To help illustrate this difference, here is an asynchronous read loop with Boost.Asio, where the
And here is the same example with libuv, where
As a result of the asynchronous call chains in Boost.Asio and the watchers in libuv, memory allocation often occurs at different times. With watchers, libuv defers allocation until after it receives an event that requires memory to handle. The allocation is done through a user callback, invoked internal to libuv, and defers deallocation responsibility of the application. On the other hand, many of the Boost.Asio operations require that the memory be allocated before issuing the asynchronous operation, such as the case of the
This memory allocation difference also presents itself within the
Unfortunately, I do not have any concrete benchmark numbers to compare libuv and Boost.Asio. However, I have observed similar performance using the libraries in real-time and near-real-time applications. If hard numbers are desired, libuv's benchmark test may serve as a starting point.
Additionally, while profiling should be done to identify actual bottlenecks, be aware of memory allocations. For libuv, the memory allocation strategy is primarily limited to the allocator callback. On the other hand, Boost.Asio's API does not allow for an allocator callback, and instead pushes the allocation strategy to the application. However, the handlers/callbacks in Boost.Asio may be copied, allocated, and deallocated. Boost.Asio allows for applications to provide custom memory allocation functions in order to implement a memory allocation strategy for handlers.
Asio's development dates back to at least OCT-2004, and it was accepted into Boost 1.35 on 22-MAR-2006 after undergoing a 20-day peer review. It also served as the reference implementation and API for Networking Library Proposal for TR2. Boost.Asio has a fair amount of documentation, although its usefulness varies from user to user.
The API also have a fairly consistent feel. Additionally, the asynchronous operations are explicit in the operation's name. For example,
Finally, Boost 1.47+ provides handler tracking, which can prove to be useful when debugging, as well as C++11 support.
Based on their github graphs, Node.js's development dates back to at least FEB-2009, and libuv's development dates to MAR-2011. The uvbook is a great place for a libuv introduction. The API is documented in the form of a detailed header, but could still use contributions in some areas.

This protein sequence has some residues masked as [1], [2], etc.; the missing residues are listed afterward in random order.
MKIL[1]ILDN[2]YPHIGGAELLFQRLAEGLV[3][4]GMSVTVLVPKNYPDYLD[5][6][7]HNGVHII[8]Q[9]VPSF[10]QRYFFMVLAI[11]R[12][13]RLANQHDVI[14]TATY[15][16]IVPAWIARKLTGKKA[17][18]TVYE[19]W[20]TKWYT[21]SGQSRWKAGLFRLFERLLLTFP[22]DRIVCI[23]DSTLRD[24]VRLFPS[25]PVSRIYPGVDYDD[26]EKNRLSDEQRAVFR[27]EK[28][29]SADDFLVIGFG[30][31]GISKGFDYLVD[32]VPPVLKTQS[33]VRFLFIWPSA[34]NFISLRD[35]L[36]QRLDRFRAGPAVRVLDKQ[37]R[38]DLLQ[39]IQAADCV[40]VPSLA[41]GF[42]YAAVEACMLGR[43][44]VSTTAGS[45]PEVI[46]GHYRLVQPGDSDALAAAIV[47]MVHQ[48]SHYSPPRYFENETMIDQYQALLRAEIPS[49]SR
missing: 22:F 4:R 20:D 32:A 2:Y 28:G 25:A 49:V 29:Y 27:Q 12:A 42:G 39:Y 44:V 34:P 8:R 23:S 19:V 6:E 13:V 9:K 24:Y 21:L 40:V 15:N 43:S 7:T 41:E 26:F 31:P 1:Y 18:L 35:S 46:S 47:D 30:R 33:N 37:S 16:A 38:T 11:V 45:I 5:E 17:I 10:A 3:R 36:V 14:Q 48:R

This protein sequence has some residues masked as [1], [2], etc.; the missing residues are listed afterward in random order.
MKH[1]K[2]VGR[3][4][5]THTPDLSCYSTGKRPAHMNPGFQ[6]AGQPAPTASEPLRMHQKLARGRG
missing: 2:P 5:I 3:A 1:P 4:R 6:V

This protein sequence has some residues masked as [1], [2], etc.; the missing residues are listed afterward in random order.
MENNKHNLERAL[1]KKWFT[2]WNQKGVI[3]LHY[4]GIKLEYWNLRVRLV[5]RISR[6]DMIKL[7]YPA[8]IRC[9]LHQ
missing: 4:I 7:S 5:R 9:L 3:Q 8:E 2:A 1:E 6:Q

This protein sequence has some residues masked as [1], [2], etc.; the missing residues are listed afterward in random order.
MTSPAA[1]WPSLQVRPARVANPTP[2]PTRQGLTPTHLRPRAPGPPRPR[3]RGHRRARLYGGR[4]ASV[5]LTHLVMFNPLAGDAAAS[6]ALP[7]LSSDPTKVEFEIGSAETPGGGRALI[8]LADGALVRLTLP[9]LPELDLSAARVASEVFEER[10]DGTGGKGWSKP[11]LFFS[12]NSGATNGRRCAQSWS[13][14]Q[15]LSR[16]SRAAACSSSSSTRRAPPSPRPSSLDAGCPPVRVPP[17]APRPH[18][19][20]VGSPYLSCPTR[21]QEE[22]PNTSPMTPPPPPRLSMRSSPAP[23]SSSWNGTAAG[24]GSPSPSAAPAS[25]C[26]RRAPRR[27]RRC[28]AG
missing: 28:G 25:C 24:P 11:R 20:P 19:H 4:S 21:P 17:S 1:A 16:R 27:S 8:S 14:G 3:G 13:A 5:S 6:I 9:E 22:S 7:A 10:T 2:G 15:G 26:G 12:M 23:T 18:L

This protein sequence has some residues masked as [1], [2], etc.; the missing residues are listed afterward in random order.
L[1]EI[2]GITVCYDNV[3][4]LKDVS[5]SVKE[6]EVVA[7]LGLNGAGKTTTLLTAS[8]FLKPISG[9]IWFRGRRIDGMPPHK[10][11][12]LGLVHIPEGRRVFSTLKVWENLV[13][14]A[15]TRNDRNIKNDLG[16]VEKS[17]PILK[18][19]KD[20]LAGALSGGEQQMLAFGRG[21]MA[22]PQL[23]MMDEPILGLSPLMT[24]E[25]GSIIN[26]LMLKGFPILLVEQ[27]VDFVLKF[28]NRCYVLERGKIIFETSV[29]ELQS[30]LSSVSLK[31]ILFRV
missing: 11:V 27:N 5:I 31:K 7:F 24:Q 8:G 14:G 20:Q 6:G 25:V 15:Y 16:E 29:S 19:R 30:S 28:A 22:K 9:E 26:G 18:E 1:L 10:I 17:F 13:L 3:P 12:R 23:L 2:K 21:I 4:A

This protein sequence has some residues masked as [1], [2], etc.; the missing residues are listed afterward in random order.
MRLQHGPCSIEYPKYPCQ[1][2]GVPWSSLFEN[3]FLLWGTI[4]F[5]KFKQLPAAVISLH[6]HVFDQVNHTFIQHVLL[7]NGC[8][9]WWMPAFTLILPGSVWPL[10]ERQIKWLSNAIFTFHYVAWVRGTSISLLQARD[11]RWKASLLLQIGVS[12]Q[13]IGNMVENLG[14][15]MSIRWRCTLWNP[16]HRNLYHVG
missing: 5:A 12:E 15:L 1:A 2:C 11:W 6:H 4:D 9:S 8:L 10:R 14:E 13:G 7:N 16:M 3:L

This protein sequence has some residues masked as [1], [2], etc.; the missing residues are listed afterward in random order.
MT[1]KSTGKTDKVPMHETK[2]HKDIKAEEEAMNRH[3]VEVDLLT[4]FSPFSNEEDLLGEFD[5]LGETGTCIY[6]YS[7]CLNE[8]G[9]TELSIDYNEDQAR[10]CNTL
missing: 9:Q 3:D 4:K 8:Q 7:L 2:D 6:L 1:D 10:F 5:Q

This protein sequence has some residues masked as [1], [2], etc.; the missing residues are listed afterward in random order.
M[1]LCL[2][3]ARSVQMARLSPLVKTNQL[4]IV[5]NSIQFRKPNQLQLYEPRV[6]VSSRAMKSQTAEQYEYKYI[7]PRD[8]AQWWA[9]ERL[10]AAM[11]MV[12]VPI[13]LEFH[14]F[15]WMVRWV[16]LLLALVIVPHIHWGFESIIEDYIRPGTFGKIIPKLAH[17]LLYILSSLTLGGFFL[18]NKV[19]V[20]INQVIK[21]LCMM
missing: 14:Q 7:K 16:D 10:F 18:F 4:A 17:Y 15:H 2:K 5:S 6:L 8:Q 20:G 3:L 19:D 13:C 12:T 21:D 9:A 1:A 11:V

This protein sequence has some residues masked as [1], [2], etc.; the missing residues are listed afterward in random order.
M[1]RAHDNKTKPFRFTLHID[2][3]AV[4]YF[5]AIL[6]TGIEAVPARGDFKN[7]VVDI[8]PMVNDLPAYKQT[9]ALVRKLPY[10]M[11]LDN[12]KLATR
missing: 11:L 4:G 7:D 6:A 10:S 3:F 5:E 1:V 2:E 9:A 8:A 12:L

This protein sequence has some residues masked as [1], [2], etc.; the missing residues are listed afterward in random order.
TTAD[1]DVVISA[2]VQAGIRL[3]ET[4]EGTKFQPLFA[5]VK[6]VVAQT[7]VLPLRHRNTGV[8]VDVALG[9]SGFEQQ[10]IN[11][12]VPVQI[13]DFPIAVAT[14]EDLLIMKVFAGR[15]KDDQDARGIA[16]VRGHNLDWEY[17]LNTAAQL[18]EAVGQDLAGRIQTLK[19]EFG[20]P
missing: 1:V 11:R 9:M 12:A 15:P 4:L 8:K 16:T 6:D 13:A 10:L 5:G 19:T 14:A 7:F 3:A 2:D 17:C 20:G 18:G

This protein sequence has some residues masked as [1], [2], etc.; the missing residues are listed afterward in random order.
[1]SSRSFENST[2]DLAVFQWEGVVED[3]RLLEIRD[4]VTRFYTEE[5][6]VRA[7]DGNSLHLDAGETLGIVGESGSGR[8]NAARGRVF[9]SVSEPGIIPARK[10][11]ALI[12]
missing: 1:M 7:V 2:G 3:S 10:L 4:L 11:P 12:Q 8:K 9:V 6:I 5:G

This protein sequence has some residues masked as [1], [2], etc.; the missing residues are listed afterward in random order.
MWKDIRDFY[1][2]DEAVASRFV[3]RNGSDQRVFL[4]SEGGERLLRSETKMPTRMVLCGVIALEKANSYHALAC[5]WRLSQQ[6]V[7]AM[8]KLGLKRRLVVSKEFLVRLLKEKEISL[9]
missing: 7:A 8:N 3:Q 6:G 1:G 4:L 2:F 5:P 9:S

Overall, the API is fairly consistent and easy to use. One anomaly that may be a source of confusion is that
Finally, a quick glance at the libuv commit history shows that the developers are very active.
Ok. I have some experience in using both libraries and can clearify some things.
First, from a conceptual view-point these libraries are quite different in design. They have different architectures, because they are of different scale. Boost.Asio is a large networking library aimed to be used with TCP/UDP/ICMP protocols, POSIX, SSL and so on. Libuv is just a layer for cross-platform abstraction of IOCP for Node.js, predominantly. So libuv is functionally a subset of Boost.Asio (common features only TCP/UDP Sockets threads,timers). Being that the case, we can compare these libraries using only few criteria:
As conclusion, I should said that it all depends on your purposes, your project and what concretely you intend to do.
One huge difference is the author of Asio (Christopher Kohlhoff) is grooming his library for inclusion in the C++ Standard Library, see http://www.open-std.org/jtc1/sc22/wg21/docs/papers/2007/n2175.pdf and http://www.open-std.org/jtc1/sc22/wg21/docs/papers/2015/n4370.html